BOSTON (AP) — It would be one thing to persuade the International Olympic Committee to choose Boston over other powerhouse world cities to host the 2024 Summer Games. But it’s quite another to win over a skeptical populace in its own backyard.
“We have to dream big,” Richard Davey, the chief executive of Boston 2024, the group spearheading the city’s bid, said in a recent interview with The Associated Press.
Since the euphoria of being chosen as the U.S. bid city in January, the road has turned bumpy for organizers.
Controversy arose over the disclosure of six-figure salaries for several of the privately financed group’s executives, and even more over a consulting arrangement with former Gov. Deval Patrick that called for a $7,500 daily fee for him to travel overseas to promote the Olympic effort. Patrick has since announced he’ll forgo the consulting gig.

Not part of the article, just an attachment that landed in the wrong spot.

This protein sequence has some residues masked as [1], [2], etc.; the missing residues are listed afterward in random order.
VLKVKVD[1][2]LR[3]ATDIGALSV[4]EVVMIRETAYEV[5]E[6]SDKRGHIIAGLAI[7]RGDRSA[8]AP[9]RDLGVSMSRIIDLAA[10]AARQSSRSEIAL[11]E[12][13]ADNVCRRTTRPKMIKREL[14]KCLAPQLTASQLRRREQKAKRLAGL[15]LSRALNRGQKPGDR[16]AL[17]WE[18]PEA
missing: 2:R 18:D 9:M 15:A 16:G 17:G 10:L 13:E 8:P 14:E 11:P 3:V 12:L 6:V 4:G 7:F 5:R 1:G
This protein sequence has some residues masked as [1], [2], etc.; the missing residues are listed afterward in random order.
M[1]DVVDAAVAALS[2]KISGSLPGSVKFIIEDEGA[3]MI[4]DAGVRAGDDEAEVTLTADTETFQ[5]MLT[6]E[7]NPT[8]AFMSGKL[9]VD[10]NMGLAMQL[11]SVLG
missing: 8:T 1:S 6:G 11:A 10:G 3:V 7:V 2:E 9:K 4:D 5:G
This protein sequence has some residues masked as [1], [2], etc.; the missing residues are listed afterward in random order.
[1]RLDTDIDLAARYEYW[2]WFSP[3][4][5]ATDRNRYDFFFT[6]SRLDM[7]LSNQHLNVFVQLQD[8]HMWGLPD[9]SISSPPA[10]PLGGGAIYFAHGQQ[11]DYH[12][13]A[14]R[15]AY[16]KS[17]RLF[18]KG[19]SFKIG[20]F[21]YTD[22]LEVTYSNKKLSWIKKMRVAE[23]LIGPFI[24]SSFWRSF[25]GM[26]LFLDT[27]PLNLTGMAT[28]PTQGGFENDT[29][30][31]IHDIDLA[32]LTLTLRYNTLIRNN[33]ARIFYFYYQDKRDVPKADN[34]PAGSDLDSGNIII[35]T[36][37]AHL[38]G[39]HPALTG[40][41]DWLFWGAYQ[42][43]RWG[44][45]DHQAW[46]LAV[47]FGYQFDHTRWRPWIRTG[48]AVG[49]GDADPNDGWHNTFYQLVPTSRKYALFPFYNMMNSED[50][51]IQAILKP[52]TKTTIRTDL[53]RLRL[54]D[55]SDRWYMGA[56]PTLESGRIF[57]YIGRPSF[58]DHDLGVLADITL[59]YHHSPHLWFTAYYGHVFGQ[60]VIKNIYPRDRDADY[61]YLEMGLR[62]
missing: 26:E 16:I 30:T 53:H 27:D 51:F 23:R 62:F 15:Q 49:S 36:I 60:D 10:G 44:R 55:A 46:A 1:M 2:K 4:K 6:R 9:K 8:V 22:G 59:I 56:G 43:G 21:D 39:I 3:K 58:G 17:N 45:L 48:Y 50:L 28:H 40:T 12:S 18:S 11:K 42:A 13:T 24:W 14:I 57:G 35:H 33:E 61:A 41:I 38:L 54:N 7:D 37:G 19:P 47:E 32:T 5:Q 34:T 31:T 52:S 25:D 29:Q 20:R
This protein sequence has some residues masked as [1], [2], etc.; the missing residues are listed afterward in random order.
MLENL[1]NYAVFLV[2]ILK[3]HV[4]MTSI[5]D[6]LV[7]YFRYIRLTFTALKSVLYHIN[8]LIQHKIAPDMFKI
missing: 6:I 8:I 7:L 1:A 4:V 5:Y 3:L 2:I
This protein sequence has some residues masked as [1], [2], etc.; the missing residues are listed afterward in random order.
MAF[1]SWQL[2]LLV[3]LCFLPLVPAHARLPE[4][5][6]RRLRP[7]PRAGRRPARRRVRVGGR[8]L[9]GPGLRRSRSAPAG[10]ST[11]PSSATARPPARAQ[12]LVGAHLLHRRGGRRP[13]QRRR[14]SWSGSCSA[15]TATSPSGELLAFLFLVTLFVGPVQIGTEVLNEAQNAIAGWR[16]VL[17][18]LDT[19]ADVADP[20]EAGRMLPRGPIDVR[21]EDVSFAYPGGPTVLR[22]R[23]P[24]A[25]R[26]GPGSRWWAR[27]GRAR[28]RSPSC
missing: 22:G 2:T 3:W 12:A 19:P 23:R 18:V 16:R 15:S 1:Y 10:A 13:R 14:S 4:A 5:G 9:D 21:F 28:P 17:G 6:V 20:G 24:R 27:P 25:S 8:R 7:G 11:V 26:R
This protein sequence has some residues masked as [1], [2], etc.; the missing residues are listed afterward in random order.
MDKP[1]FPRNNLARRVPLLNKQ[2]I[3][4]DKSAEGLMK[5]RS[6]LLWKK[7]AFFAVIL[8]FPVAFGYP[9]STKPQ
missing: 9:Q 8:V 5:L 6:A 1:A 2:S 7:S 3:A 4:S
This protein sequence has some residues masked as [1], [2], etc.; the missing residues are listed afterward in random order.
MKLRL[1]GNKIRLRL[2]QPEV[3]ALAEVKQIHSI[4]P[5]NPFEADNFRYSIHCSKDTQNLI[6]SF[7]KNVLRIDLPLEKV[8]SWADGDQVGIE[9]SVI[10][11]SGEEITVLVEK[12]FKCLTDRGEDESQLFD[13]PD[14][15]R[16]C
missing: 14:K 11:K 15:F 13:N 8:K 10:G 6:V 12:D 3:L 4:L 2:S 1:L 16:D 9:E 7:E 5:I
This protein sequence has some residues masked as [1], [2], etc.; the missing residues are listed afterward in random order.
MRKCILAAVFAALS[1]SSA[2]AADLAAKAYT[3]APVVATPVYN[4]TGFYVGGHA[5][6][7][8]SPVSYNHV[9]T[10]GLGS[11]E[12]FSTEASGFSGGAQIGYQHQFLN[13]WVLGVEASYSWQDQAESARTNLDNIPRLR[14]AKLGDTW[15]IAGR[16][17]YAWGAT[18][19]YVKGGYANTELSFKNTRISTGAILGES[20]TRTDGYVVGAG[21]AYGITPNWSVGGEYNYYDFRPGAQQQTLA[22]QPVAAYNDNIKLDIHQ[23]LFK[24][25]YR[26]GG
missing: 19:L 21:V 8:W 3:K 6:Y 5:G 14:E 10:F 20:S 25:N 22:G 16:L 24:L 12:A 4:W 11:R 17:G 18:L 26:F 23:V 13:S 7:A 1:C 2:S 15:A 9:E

The current governor, Charlie Baker, cited “unanswered questions” about the Olympic plan and legislative leaders are steadfastly opposed to any state funds to offset operating costs.
A winter of record-setting snow exposed serious weaknesses in the region’s aging transit system, leading some critics to question how it could ever handle Olympic crowds.
Amid such developments, a poll conducted last week for WBUR-FM of more than 500 registered Boston-area voters showed only about 36 percent support bringing the games to Boston.
Davey, a former state transportation secretary, is no stranger to the challenges that often lie at the intersection of public policy and private pursuit. He remains confident that organizers can ultimately win local backing, present a bid worthy of IOC consideration and stage a successful Olympics that will pump billions into the state economy and showcase Boston to the world.
Copyright 2015 Associated Press